2017 CSA ~ Week 17

September 26, 2017



Fall Harvest Celebration


Our annual Fall Harvest Celebration will be held on Saturday, October 14th this  year, from Noon to 3pm. We’ll start off with a Potluck to share, and then begin hayrides around the farm. Elizabeth Lutz will join us once again for some amazing faceprinting, we’ll be pressing fresh apple cider and have some crafts for the kids to enjoy. Come join us as well celebrate the season!

Women space Vigil for Victims and Survivors of Intimate Partner Violence

As  you know, Winter Green Farm supports the Womenspace Transitional Program each season with donations of healthy food each week, to nourish the families who are transitioning from violent home situations. On Sunday, October 1st, the Womenspace Program would like you to join in remembering victims, standing up for survivors, and fighting for a safe community. Community members of all ages and genders are invited to attend a vigil in support of victims and survivors of intimate partner violence. The event will be held at the Wayne Morse Free Speech Plaza in downtown Eugene from 6:00-7:00pm. The vigil will include live music and speeches from community leaders, and will conclude after a ribbon ceremony to recognize different forms of abuse survived in our community, to celebrate survivors who have overcome abuse, and remember those victims who were not as fortunate.


  • Leeks
  • Stir Fry Mix
  • Pac Choi
  • Carrots
  • Red onion
  • Yellow onion
  • Broccoli
  • Pears
  • Winter Squash ~ Festival and Orange Kabocha
  • Sweet Peppers
  • Lettuce


  • Eggplant
  • Cauliflower


Festival Squash

Kabocha Squash & Goat Cheese Toast

Kabocha Squash Pie w/Spiced Crust

Leek & Olive Tart w/Two Cheeses

Cock-a-Leekie Pie

Sesame Pac Choi

Celeriac root almost ready to harvest

It has been cloudy on the farm today, and my brain was feeling a bit muddled after the morning tasks of email, phone msgs. and counting market tills….I thought I would take a little walk about down to the fields for inspiration for today’s blog. It’s always a wonder to me this time of year, as to how the season has seemingly passed so quickly….watching

Sunflowers that brought such beauty to the field, now forage for the birds for winter sustenance

the fields change from spring crops, to summer abundance, to fall mainstays. Maybe the season seems to pass so quickly because, as farmers, you always need to be several weeks ahead in your mind and tasks, preparing for crops that will need to be planted, tilling for winter cover crops, knowing what will be in the box 3 weeks down the line.

Wild Rose Hips will provide nourishment for the critters during the cold winter months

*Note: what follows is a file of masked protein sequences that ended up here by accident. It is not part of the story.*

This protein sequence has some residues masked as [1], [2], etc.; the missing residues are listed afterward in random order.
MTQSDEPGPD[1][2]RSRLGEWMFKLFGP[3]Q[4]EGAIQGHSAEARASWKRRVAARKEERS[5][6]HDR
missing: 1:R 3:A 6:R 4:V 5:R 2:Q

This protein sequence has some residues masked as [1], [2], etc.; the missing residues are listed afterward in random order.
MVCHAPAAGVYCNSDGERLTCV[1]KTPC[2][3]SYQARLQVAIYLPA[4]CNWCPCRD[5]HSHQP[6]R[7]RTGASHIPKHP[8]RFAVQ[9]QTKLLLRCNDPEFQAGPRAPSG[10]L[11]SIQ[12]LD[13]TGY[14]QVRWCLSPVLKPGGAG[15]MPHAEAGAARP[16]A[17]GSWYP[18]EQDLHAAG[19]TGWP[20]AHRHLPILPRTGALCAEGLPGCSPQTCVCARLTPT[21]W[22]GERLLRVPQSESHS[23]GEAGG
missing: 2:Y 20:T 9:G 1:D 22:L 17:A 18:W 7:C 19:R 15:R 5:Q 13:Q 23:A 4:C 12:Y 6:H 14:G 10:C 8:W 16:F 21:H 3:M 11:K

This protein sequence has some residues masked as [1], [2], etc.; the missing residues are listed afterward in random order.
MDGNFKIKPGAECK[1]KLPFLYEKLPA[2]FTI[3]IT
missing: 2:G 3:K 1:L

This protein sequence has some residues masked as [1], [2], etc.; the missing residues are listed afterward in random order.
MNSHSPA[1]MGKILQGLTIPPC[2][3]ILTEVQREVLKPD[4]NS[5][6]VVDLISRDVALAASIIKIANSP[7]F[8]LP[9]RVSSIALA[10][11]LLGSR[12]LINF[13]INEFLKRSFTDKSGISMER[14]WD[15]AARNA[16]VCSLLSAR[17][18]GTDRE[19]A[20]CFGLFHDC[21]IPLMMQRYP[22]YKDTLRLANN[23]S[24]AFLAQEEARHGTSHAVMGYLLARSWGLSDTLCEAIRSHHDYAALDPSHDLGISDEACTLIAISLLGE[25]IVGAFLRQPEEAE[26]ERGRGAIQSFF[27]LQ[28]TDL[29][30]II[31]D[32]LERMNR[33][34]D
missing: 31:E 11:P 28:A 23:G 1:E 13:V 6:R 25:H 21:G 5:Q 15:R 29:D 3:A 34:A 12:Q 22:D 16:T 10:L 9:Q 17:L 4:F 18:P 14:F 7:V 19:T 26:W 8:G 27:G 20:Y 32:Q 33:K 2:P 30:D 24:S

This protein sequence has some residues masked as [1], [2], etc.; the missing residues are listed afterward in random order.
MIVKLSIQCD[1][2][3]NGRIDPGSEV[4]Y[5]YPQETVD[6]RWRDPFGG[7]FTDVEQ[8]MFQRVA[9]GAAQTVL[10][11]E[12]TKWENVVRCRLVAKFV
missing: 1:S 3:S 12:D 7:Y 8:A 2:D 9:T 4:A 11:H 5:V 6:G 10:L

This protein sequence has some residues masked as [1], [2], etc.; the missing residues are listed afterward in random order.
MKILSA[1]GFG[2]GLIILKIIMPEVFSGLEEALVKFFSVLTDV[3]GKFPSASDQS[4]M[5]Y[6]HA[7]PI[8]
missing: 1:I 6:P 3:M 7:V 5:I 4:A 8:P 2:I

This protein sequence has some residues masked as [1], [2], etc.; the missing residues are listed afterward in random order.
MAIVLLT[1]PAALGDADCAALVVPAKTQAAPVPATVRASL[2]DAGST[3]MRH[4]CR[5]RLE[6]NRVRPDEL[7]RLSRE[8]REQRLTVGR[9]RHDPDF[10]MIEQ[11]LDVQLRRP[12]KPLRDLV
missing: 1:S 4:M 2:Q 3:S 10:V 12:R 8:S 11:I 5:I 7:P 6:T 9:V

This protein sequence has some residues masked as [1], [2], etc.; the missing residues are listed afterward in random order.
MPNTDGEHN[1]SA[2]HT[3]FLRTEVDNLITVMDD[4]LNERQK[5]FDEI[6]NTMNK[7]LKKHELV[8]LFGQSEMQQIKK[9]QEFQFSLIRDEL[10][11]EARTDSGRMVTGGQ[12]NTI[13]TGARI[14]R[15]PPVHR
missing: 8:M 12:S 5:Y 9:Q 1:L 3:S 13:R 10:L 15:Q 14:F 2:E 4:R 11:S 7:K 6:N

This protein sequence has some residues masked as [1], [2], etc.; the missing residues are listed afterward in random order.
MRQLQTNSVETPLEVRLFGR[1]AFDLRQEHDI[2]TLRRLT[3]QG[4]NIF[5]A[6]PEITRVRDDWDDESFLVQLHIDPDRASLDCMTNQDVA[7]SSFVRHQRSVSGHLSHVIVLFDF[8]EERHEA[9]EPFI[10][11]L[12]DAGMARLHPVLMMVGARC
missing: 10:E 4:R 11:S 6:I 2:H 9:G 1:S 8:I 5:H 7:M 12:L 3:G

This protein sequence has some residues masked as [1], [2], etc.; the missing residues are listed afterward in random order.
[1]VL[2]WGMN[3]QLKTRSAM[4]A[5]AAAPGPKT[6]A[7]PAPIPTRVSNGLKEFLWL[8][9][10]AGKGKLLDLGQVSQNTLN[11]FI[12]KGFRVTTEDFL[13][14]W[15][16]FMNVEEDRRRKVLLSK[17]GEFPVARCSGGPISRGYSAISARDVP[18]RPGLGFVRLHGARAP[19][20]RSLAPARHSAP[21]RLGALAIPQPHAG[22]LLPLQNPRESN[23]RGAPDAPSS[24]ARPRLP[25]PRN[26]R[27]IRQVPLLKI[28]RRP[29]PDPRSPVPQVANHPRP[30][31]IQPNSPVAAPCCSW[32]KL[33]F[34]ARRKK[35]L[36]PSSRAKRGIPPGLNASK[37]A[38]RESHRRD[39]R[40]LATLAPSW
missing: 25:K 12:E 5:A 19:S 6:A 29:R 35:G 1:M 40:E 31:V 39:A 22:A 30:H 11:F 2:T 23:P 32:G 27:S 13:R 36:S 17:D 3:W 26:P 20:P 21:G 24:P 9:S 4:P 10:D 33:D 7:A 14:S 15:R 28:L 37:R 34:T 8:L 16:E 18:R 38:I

As I walked among the winter crops yet to be harvested, I felt comforted to see that the brown, bone dry fields and riparian areas were already beginning to green. Little sprouts of grass and foliage were responding to the week of rain that occurred after such a long period without much moisture and with intense heat. I pondered all of the critters

Acorns in abundance in the oak grove, making for happy foraging squirrels!

who would be feasting on what nature provides spontaneously for them this time of year, marveling at natures ability to adapt so well time and time again. There are so many lessons nature can teach us if we only take a moment to listen and learn……


There are so many new vegetables in your box this week…..Leeks, Pac Choi,, Stir Fry Mix! The Stir Fry Mix gives the opportunity for quite a variety of dishes…..you can stir fry it with other veggies and serve over rice or quinoa….you can toss it into your soup or stew….sauteed with onions and eggs for breakfast. There are a few types of kale, tat soi, misuma and red lace mustard, along with a few other varieties, in the mix.

This week’s Winter Squash is the Orange Kabocha. Tuesday delivery folks will also receive a Festival Squash, as Friday folks received theirs last week. The Festival looks like a lighter, striped Acorn Squash, and tastes a lot like a Delicata. The Orange Kabocha is very sweet and has a fluffy, chestnut-texture that’s similar to a sweet potato crossed with a pumpkin. It is used widely in Asia, especially Japan and Korea, where it is fried into tempura, stewed, or even used in desserts. Food anthropologists have determined that the squashes originated in Mesoamerica and were then brought to Asia by the Portuguese. Full of beta carotene, iron, vitamins, and other good stuff, kabocha is also extremely good for you.

Miles of irrigation pipe slowly coming out of the fields as the rains return.

On the farm, we see and welcome the changes in the season….crops are harvested,  fields are tilled anew for winter cover crops, the temperature changes, the light changes, and we all change with it, either dreaming of days to come when life slows down a bit, planning winter travels, welcoming the time to be inside near a warm fire, and within ourselves to ponder the season, and whats to come….we  hope you all have a lovely week ahead, and enjoy your veggies!

Linda and all of the Winter Green Farmers